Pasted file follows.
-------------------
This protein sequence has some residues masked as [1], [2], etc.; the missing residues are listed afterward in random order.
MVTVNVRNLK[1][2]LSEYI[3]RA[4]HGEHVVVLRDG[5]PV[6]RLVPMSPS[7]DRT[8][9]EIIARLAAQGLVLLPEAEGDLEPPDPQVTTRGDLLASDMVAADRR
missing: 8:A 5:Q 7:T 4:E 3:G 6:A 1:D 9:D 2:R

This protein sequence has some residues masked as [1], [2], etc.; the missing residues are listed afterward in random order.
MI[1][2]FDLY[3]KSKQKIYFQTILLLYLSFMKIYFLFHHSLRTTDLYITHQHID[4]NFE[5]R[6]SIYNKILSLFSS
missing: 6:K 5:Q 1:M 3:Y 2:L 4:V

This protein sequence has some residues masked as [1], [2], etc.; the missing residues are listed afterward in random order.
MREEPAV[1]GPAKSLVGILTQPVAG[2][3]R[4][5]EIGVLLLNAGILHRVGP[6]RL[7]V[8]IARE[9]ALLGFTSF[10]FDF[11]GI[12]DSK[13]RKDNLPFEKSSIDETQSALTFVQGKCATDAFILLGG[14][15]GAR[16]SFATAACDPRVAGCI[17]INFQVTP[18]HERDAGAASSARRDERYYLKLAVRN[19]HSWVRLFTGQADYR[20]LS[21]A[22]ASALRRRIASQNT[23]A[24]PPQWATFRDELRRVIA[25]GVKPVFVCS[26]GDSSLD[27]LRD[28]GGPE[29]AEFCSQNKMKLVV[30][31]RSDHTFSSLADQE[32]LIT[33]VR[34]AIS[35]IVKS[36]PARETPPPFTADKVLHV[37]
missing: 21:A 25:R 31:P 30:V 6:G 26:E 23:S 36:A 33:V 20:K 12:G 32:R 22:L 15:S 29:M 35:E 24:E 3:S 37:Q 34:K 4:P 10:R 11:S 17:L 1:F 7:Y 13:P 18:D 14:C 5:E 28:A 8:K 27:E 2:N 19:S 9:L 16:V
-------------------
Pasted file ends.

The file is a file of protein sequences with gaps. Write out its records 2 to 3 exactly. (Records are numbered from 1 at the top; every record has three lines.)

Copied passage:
This protein sequence has some residues masked as [1], [2], etc.; the missing residues are listed afterward in random order.
MI[1][2]FDLY[3]KSKQKIYFQTILLLYLSFMKIYFLFHHSLRTTDLYITHQHID[4]NFE[5]R[6]SIYNKILSLFSS
missing: 6:K 5:Q 1:M 3:Y 2:L 4:V

This protein sequence has some residues masked as [1], [2], etc.; the missing residues are listed afterward in random order.
MREEPAV[1]GPAKSLVGILTQPVAG[2][3]R[4][5]EIGVLLLNAGILHRVGP[6]RL[7]V[8]IARE[9]ALLGFTSF[10]FDF[11]GI[12]DSK[13]RKDNLPFEKSSIDETQSALTFVQGKCATDAFILLGG[14][15]GAR[16]SFATAACDPRVAGCI[17]INFQVTP[18]HERDAGAASSARRDERYYLKLAVRN[19]HSWVRLFTGQADYR[20]LS[21]A[22]ASALRRRIASQNT[23]A[24]PPQWATFRDELRRVIA[25]GVKPVFVCS[26]GDSSLD[27]LRD[28]GGPE[29]AEFCSQNKMKLVV[30][31]RSDHTFSSLADQE[32]LIT[33]VR[34]AIS[35]IVKS[36]PARETPPPFTADKVLHV[37]
missing: 21:A 25:R 31:P 30:V 6:G 26:E 23:S 36:A 33:V 20:K 12:G 32:R 22:L 15:S 29:M 35:E 24:E 3:S 37:Q 34:K 4:P 10:R 11:S 17:L 1:F 7:Y 13:P 18:D 14:C 5:E 28:A 8:K 27:E 2:N 19:S 9:L 16:V